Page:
BWW Reviews: PRIDE IN THE FALLS OF AUTREY MILL at Signature Theatre is Stunning

By: Nov. 07, 2013
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What a thrill to be able to see two world premiere plays (one a musical) in one day in one theater. One can do this thanks to the Signature Theatre's Artistic Director Eric Schaeffer who thrives on bringing new work to the Baltimore/Washington area. He boasts in the program that Signature has produced 25 world premiere plays and 14 world premiere plays.

You too can see two world premiere plays in one day. In the intimate110-seat Ark space, is PRIDE IN THE FALLS OF AUTREY MILL. In the 270-seat main stage, the MAX, is the world premiere musical CROSSING.

I love this idea of double-headers but I have to admit this is the first time I've seen two world premieres in one day.

What a brilliant idea to import the Artistic Director of the Shakespeare Theatre Company Michael Kahn to direct AUTRY MILL. His last time doing this was in 1994. Kahn is a masterful director and he is at the top of his game with his work here.

Ofcourse the four member cast has a lot to do with the success of this new work. I was astonished to read a few months ago that Hollywood icon Christi Lahti would be coming to the Shirlington stage to head the cast. I have great memories of Lahti from her terrific role in the television hit "Chicago Hope" with Mandy Patinkin as well as many other television series and film.

How did Signature convince Lahti to come? Thanks to a great article by Nelson Pressley in the Washington Post (October 11, 2013), Lahti and playwright Paul Downs Colaizzo have the same agent and the rest is history. Once she read the play she stated, "I would maybe do this play anywhere on earth. It spoke to me that profoundly."

And Lahti's performance as frustrated housewife Carley is one of the most powerful performances I've ever seen on stage. It's a part made for her.

The strange name of the play concerns the suburban Georgia town of The Falls of Autrey Mill where each house has Roman column porches, manicuRed Lawns, and there are swimming pools and tennis courts a plenty.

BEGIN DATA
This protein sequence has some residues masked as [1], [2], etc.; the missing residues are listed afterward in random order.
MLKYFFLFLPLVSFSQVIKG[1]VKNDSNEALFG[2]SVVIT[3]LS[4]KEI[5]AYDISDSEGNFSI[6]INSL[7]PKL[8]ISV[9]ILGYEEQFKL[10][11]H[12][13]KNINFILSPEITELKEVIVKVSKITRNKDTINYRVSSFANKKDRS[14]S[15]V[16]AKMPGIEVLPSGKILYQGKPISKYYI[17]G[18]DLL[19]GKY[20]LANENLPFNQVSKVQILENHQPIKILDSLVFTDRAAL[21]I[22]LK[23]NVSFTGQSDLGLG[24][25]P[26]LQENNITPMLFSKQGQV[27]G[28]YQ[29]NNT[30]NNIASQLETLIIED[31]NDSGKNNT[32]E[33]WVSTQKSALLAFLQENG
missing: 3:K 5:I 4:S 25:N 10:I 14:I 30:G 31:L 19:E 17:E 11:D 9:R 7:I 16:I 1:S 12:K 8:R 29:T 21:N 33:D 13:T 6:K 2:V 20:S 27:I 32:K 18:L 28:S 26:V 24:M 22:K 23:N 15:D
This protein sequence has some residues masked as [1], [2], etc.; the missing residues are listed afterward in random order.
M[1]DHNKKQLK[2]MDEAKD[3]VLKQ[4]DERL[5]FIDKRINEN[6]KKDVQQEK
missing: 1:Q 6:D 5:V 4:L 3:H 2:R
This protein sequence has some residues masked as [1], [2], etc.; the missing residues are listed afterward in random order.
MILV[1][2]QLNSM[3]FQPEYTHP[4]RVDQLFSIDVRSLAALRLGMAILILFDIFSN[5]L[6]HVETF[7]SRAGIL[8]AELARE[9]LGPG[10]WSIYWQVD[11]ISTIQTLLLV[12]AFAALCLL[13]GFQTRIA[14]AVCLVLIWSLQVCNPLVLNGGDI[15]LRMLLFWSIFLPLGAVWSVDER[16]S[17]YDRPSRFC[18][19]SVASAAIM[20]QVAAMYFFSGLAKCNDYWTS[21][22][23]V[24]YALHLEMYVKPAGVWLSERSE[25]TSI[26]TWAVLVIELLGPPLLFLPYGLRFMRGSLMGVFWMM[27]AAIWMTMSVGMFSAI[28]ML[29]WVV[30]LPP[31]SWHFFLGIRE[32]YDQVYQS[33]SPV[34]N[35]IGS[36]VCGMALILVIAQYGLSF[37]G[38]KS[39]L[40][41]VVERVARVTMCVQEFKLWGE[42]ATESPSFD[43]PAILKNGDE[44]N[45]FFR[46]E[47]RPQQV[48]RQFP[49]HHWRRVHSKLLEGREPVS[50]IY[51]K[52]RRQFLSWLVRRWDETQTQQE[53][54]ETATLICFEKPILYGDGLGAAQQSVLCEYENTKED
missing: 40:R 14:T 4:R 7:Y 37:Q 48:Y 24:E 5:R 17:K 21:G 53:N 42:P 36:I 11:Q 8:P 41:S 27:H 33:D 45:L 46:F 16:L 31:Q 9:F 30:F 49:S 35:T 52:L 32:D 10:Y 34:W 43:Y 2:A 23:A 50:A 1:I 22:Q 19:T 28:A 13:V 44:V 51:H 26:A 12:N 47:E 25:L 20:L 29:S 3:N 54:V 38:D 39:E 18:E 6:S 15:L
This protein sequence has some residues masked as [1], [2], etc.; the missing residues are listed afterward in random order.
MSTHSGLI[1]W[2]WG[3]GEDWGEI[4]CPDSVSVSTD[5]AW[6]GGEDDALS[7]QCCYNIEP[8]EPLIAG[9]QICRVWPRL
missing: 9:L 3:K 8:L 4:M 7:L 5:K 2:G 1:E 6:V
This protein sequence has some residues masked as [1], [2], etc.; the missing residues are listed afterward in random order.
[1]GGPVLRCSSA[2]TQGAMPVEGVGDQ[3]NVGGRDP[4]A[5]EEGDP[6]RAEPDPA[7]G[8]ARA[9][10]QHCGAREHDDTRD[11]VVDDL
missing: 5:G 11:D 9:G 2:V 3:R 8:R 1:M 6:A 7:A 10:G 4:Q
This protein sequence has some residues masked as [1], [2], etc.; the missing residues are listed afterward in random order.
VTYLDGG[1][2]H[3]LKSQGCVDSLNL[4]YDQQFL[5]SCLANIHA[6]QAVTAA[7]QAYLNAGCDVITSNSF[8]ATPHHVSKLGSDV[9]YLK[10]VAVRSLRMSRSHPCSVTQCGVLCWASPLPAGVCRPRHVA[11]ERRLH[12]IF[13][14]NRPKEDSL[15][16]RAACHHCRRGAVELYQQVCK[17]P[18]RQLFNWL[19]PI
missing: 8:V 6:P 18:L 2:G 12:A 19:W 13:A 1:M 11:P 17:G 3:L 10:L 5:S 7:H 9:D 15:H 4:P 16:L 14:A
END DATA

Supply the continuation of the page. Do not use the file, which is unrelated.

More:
One expects to see a "Leave it to Beaver" kind of household. But it's 2009 not the 1950's. The stay-at-home Mom is so proud of her community victory winning a first-place ribbon for a flower arrangement that she has arranged a family reunion in order to take a photograph of her "perfect" family with her flowers for the community newsletter.

As it turns out, not surprisingly, her family is NOT perfect. The family is full of secrets that almost all will be revealed to Carly. One is so controversial, the playwright does even let Carly aware of it.

She's married to successful businessman Louie (the amazing Wayne Duvall) who travels a lot. One can see when he does not give ANY eye contact to his wife...something is amiss. Yet he still says quite seriously to Carly out of the blue, "Do you want a new car?"

The play opens with Carly seated in the dining room with her son Chad (the terrific Anthony Bowden) who is in college.There is silence. She looks frustrated, concerned, annoyed, and upset. She starts the conversation this way, "Do you think your brother is gay too?" The audience erupts with laughter. She adds later, "I deserve grandkids." There is much laughter. In many ways, it is a comedy. But there is so much more.

Carly's other son, Tommy (the superb Christopher McFarland who reminded me of Phillip Seymour Hoffman) arrives. He is clearly overweight and Carly is annoyed with this fact. She's constantly reminding him of his urge to eat. Tommy has an Ivy-League undergraduate degree and Ivy-League law school degree about to take the bar exam. But Tommy confides he will not be a lawyer. Instead, he loves his job managing a pizza restaurant named "Rowdy Randy's". He adds, "I don't want to be a lawyer anymore." Carly is devastated.

When Carly is then faced with the realization that her husband is having an affair and will be leaving...well you can imagine how Carly reacts....a stagehand's nightmare. (Speaking of stagehands, something must be done with the set so the audience cannot see them walk by in the back. For a minute, I thought I was seeing "Rosemary's Baby" when audiences were shocked and surprised to see visitors walk unexpectedly in Rosemary's supposed private apartment.)

Carly is always primping herself, looking at her appearance in mirrors, and even tries on her mink coat while on the phone with a friend while in a closet. I was expecting she would be selling magazine subscriptions like in THE GLASS MENAGERIE.

James Noone is responsible for the clever set. His living room folds in half to sometimes reveal a closet or a bathroom. Frank Labovitz did the fine costumes and Andrew Scharwath did the wonderful lighting. Palmer Hefferan did the sound and is responsible for the interesting music which reminded me of "Tubular Bells".

Lahti's performance is a night to remember. This play has legs and could be heading possibly to the Great White Ways someday. Don't miss it.

AUTRY MILL continues until Dec. 7, 2013. For tickets, call 703-573-7328 or visit

The 2014 Sondheim Award Gala will be Monday, April 7, 2014 at the Embassy of Italy and will honor the dean of orchestration, Jonathan Tunick. For tickets, call 571-527-1828 or visit


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